Eventually I broadcast from there and would find Grobe’s scripts in the wastebasket. He’d underlined almost every word, with one line, or two, or three, clearly to indicate degrees of emphasis for himself.
As for the closeness in that booth, in the middle of a newscast one evening, I struggled to speak while on the air, my voice cracking, devoid of its usual resonance. I could barely breathe. Twenty-five minutes earlier an elderly engineer had had a heart attack while on duty and died in the control room. Police had wheeled out his grey-faced stiff body, laid out on a canvas stretcher. I hadn’t seen much death yet, and that might have affected me. That’s what Peter thought.
The loss of voice worried me, knowing the fluidity of the on-call list. There were also constant rumors that Executive VP/General Manager Elliott Sanger was somewhere listening, ready to air his criticisms about even the smallest deviations from on-air perfection.
But I survived to breathe again; my status as a relief announcer didn’t change after that evening. Perhaps death in the hallway got all the attention.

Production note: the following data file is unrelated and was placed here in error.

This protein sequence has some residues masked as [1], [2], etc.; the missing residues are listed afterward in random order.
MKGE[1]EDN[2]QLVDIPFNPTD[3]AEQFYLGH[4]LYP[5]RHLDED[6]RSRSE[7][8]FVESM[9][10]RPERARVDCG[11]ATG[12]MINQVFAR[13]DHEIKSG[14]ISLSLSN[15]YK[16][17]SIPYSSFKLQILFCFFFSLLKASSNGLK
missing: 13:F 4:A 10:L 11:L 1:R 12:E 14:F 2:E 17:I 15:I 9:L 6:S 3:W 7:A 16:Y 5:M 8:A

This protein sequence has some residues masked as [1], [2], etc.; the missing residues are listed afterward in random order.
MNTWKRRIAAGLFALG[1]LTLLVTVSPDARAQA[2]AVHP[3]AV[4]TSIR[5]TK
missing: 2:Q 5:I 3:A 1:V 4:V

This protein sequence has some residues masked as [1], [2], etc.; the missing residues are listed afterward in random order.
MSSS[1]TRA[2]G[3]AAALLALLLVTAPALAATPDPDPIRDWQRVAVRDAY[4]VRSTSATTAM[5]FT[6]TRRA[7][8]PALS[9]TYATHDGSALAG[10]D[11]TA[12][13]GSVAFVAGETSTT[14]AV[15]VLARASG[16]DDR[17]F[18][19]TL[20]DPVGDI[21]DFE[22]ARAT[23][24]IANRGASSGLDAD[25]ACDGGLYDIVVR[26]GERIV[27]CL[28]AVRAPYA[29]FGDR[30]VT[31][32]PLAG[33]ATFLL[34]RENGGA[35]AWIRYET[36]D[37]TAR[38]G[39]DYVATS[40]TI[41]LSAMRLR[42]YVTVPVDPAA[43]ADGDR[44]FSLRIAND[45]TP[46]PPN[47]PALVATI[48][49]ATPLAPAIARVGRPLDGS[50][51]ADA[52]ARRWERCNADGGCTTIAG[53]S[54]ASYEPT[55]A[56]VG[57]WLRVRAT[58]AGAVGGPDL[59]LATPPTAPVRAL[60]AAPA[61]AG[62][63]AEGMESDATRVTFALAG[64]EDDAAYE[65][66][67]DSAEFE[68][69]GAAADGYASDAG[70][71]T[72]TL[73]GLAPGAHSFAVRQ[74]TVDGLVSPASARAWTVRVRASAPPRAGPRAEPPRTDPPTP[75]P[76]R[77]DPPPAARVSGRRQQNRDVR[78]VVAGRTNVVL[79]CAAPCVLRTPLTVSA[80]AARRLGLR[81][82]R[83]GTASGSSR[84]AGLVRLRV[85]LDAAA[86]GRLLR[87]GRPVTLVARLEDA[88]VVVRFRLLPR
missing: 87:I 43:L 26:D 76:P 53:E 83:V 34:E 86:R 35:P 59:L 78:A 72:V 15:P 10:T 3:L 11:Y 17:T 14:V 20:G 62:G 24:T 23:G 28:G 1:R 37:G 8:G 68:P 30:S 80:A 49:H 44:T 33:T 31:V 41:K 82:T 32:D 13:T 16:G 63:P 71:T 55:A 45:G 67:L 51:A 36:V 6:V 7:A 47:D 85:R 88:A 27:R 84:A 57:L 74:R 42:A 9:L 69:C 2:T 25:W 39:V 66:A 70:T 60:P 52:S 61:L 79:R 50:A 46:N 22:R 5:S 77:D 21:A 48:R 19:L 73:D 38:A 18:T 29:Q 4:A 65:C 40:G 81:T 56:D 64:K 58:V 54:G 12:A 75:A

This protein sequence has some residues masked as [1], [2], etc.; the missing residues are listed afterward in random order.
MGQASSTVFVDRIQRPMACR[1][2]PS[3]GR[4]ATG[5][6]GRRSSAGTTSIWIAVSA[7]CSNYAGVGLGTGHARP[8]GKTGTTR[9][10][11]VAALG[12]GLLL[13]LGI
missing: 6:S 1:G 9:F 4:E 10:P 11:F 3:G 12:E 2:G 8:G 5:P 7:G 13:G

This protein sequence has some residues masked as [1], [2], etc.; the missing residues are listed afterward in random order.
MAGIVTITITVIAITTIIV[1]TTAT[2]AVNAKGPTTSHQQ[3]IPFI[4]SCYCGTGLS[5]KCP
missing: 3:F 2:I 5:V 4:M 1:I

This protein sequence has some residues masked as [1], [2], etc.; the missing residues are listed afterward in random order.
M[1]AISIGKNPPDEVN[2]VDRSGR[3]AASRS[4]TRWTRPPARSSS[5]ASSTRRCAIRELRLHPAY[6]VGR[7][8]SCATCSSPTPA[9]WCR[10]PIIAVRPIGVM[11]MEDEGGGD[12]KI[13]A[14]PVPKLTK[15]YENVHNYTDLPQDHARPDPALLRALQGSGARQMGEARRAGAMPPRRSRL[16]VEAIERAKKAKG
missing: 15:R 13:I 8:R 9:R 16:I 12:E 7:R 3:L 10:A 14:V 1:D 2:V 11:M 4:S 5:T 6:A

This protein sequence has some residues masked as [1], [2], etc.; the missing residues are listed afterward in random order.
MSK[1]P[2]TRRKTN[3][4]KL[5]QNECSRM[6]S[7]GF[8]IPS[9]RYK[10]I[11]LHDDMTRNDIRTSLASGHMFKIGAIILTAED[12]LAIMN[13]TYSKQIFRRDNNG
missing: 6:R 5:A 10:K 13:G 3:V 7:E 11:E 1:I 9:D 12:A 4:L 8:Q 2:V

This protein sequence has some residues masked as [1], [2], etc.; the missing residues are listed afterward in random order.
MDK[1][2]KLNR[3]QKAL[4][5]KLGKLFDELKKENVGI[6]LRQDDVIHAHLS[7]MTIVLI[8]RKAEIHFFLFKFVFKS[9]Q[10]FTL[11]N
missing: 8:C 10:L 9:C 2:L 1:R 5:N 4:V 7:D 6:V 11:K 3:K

Another time, though, 23-years-older staff announcer Bill Strauss warned me that my name was probably going to drop on the list. Tall, thin, dark-haired Strauss seemed quite severe, especially due to a permanent frown. Not that he had any influence on the list. He was trying to be helpful. I had deviated from the norm one afternoon on the air. Reading a jolly, humorously-written commercial, the copy suggested a friendly laugh. So I laughed. Afterwards, back in the announcers’ lounge, when that part of my shift was over, Bill said, “Boy! Did you step over the line!”
“Huh? What do you mean?” I asked.
“You laughed on the air. We don’t do that. Mr. Sanger doesn’t like it.”
“Yeah,” I replied, “but the copy seemed to call for it.”
“Gee. I hope he didn’t hear it,” Bill added. “I’d hate to see you not among us as often. You usually do such a good job.”
I survived that, too.
If he or one of the regular announcers had laughed, they might have been reprimanded, but they wouldn’t have been fired for such a minor infraction. They had a strong AFTRA contract. A number of those announcers were rare examples of longevity in our business. They knew how to protect their jobs. Moreover, The Times had a very strong labor structure.